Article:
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How safe is your loved one?

Smiling senior woman in garden with sunflowers

Is your loved one living at home alone? Use our home safety and wellbeing checklist to see if they need extra support.

Are you worried about a loved one living independently at home? Perhaps you’ve seen warning signs that might suggest things are getting difficult. If so, don’t ignore the signs. On your next visit, take the time to evaluate the level of home safety and get a sense for general wellbeing.

Start by talking to your loved one to discuss how they feel they are managing and understand if they need help with any aspect of their daily routine. Pick a time when you’re not rushed and won’t be interrupted by children or technology.

Your loved one may be feeling overwhelmed, tired, sick or just lonely. Listen carefully without interrupting and only ask questions to clarify your understanding.

Even if your loved one is managing well, it can be an idea to get some help with time consuming daily chores in order to free up time for fun activities like going to the movies, having a friend visit or go line dancing. So before you book Mum into the local Retirement Facility, think about how home care can help support and increase the safety and wellbeing of your loved one.

If you’ve got concerns make an appointment to see your loved one’s GP and see what advice they can offer or talk to a Care Specialist on 1300 537 354.

Food, nutrition and kitchen safety

Does your loved one have:

  • A Pantry well stocked with food
  • Fresh fruit, vegetables and produce on hand
  • No signs of rotten food or food past its expiry date
  • No items in fridge or cupboard that don’t belong there
  • A healthy appetite

Are they able to:

  • Go shopping independently, or do they receive help to do the food and grocery shopping
  • Prepare a meal without assistance/or receives help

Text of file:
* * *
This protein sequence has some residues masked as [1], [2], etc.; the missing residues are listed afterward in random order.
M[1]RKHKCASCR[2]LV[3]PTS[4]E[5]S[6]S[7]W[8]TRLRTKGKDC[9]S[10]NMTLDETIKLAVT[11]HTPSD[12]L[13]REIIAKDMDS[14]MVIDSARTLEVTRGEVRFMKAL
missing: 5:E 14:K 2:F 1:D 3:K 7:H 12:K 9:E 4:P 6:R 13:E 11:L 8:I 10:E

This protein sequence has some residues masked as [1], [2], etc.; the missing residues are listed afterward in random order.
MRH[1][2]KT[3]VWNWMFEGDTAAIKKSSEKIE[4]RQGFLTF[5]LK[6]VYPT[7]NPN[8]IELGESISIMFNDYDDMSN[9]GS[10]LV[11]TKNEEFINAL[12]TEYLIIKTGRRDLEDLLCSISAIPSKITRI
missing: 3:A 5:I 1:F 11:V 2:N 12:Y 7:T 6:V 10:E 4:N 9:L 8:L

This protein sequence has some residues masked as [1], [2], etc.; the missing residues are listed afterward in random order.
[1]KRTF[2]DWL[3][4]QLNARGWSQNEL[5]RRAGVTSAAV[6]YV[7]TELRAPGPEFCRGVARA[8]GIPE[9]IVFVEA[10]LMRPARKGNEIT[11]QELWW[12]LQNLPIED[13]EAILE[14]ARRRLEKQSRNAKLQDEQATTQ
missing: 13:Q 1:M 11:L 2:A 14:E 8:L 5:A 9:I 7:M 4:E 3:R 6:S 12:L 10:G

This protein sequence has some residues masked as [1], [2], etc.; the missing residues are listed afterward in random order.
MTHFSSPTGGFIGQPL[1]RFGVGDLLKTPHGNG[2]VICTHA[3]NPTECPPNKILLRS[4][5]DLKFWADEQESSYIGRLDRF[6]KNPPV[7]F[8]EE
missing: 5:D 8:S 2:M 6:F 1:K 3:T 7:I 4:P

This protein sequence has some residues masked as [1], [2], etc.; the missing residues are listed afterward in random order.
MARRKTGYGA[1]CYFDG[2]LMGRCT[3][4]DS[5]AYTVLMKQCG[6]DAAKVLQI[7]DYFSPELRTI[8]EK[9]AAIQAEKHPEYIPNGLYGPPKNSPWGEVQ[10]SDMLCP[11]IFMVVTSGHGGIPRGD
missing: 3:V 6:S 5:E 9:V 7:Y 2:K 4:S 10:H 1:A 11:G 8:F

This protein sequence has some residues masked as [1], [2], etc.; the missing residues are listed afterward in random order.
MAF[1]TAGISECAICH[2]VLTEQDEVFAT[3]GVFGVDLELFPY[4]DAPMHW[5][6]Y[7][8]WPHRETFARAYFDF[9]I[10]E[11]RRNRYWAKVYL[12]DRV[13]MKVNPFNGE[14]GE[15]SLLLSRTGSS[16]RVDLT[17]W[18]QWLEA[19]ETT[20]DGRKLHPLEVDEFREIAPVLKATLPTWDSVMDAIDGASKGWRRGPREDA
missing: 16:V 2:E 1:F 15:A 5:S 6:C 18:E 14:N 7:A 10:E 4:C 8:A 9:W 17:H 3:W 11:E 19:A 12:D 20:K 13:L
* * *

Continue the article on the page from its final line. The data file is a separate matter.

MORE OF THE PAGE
• Use the kettle and microwave with relative ease

Communication and social interaction

Is your loved one able to:

  • Recognise family and friends
  • Hold a coherent conversation
  • Show no alarming signs of memory loss
  • Go on outings in the community without getting lost or disoriented
  • Clearly communicate needs
  • Remember to turn up to appointments or events
  • Keep in contact with friends and family
  • Get involved in activities or outings in the community, or have visitors to the home

Medication and health

Is your loved one:

  • Wearing clean and well-fitted glasses
  • Showing no signs of poor vision, such as squinting or sitting too close to the TV
  • Keeping up to date with optometrist, GP or dentist appointments each year
  • Maintaining a healthy consistent weight. No noticeable weight loss.
  • Aware of prescribed medications and correct dosage
  • Making sure any health issues or wounds are being monitored and managed effectively
  • Showing no concerning signs of depression such as changes in mood or loss of interest in hobbies or activities

Personal hygiene

Are your loved one’s:

  • Clothes clean and presentable
  • Bed sheets clean
  • Slippers and footwear firm fitting (to prevent trips)
  • Not showing any significant change in personal care or grooming habits


Is your loved one able to:

  • Walk independently indoors and outdoors. Has a steady gait and appears stable when walking
  • Use any canes, walkers, scooters or other aids correctly and keep them in good shape
  • Show no signs that may indicate a recent fall such as bruises and scrapes
  • Walk up and down any stairs safely in the home
  • Remove rubbish and put bins out and collect it from the kerb
  • Get in and out of bed safely
  • Drive confidently and safely (if driving, licence is current) and car is free from recent dents or scratches
  • Access alternative transport when needed

A safe house and home?

For your loved ones safety make sure:

  • There is good lighting is in the home, blown lightbulbs are replaced and night lights positioned
  • The home is clutter free and easy to walk about, with no tripping hazards – extension  cords, loose rugs, worn or puckered carpet
  • Power points are not overloaded with multiple electrical appliances
  • Heaters are being used safely and are functioning properly
  • Electrical cords are in good condition and free of damage or fraying
  • The house is reasonably clean and tidy
  • The phone or emergency call button is easily accessed
  • Pets are being cared for, and don’t prevent a tripping hazard
  • Safety rails are in places like the shower, toilet, bath and stairs
  • Smoke detectors are installed, tested and batteries have been changed recently
  • A fire extinguisher/ blanket is in the kitchen and you loved one knows how to operate it

Bathroom safety

Is your loved one able to:

  • Use toilet independently
  • Access incontinence supplies and dispose of them properly
  • Get out of the shower or bath safely

Make sure:

  • Secure grab bars are available
  • Shower has a non-slip mat
  • Bathroom looks in order and is clean

Not ticking the boxes? Does it look like it’s time to get help? To find out more about Care in the Home and for more help in finding the right aged care providers, contact us at CareAbout on 1300 537 354.

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